The case began when Mr. Antonini, 46, returned to his home in Key Biscayne, Fla. Within days, he began cooperating with American investigators, offering them insight into what they contend was an operation in which wealthy Venezuelan businessmen in south Florida plotted with officials as high up as Mr. Chávez’s spymaster and former vice president.
Mr. Antonini may have asked for American help after Argentine investigators sought his extradition. Two days after being caught with the cash, Mr. Antonini was seen in the presidential palace in Buenos Aires celebrating the signing of business deals with Venezuela, according to Victoria Bereziuk, an Argentine secretary who was at the palace and who was one of the passengers in the private plane with Mr. Antonini, according to Argentine investigators.
Alberto Fernández, Mrs. Kirchner’s chief of staff, later denied her assertion, saying the Argentine government had no record of Mr. Antonini being at the palace.
What is clear is that soon after leaving Argentina he agreed to be recorded, photographed and videotaped by F.B.I. agents as he talked to a number of Venezuelans in Florida, who coaxed, cajoled and outright threatened him to keep quiet and accept falsified documents about the origin and intent of the money, American investigators contend. The government made 41 audio recordings and eight videotapes, documents in the case show.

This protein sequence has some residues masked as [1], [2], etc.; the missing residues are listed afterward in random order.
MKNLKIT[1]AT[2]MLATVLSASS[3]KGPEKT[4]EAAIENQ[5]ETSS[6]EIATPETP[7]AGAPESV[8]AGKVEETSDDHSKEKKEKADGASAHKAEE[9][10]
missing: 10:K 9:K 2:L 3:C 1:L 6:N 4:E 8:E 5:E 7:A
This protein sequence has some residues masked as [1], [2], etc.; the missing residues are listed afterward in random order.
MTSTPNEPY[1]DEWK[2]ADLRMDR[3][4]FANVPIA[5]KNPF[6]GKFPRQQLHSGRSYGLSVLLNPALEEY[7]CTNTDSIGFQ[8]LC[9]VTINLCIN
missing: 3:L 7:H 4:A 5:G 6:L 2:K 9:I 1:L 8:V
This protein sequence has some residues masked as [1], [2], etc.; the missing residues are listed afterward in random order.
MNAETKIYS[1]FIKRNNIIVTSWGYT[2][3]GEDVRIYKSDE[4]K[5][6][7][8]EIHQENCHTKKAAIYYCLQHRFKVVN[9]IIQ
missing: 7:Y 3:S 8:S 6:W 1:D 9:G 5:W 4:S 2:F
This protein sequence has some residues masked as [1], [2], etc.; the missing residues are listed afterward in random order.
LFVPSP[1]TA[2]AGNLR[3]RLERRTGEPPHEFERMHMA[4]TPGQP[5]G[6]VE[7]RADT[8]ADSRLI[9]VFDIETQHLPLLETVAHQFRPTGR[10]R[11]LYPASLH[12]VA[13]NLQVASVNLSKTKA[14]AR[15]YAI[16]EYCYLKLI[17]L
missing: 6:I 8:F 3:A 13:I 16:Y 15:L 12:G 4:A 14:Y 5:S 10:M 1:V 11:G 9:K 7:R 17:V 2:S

The surveillance took place in a series of restaurants and cafes. In one meeting, on Aug. 23 at Jackson’s Steakhouse in Fort Lauderdale, Fla., Carlos Kauffmann, 36, a Venezuelan businessman, told Mr. Antonini it was not in Venezuela’s best interest for him to have any “problems” in Venezuela. A Venezuelan lawyer assured Mr. Antonini that Venezuela’s national oil company, Petróleos de Venezuela, would pay for all legal expenses and financial penalties that might result from the suitcase scandal.
But by Sept. 7, when Mr. Antonini met with Franklin Duran, 40, a Venezuelan oil products tycoon and close friend, at a Quarterdeck restaurant in Fort Lauderdale, Mr. Duran was telling him that Venezuelan authorities no longer trusted Mr. Antonini and suspected that he was talking to American law enforcement.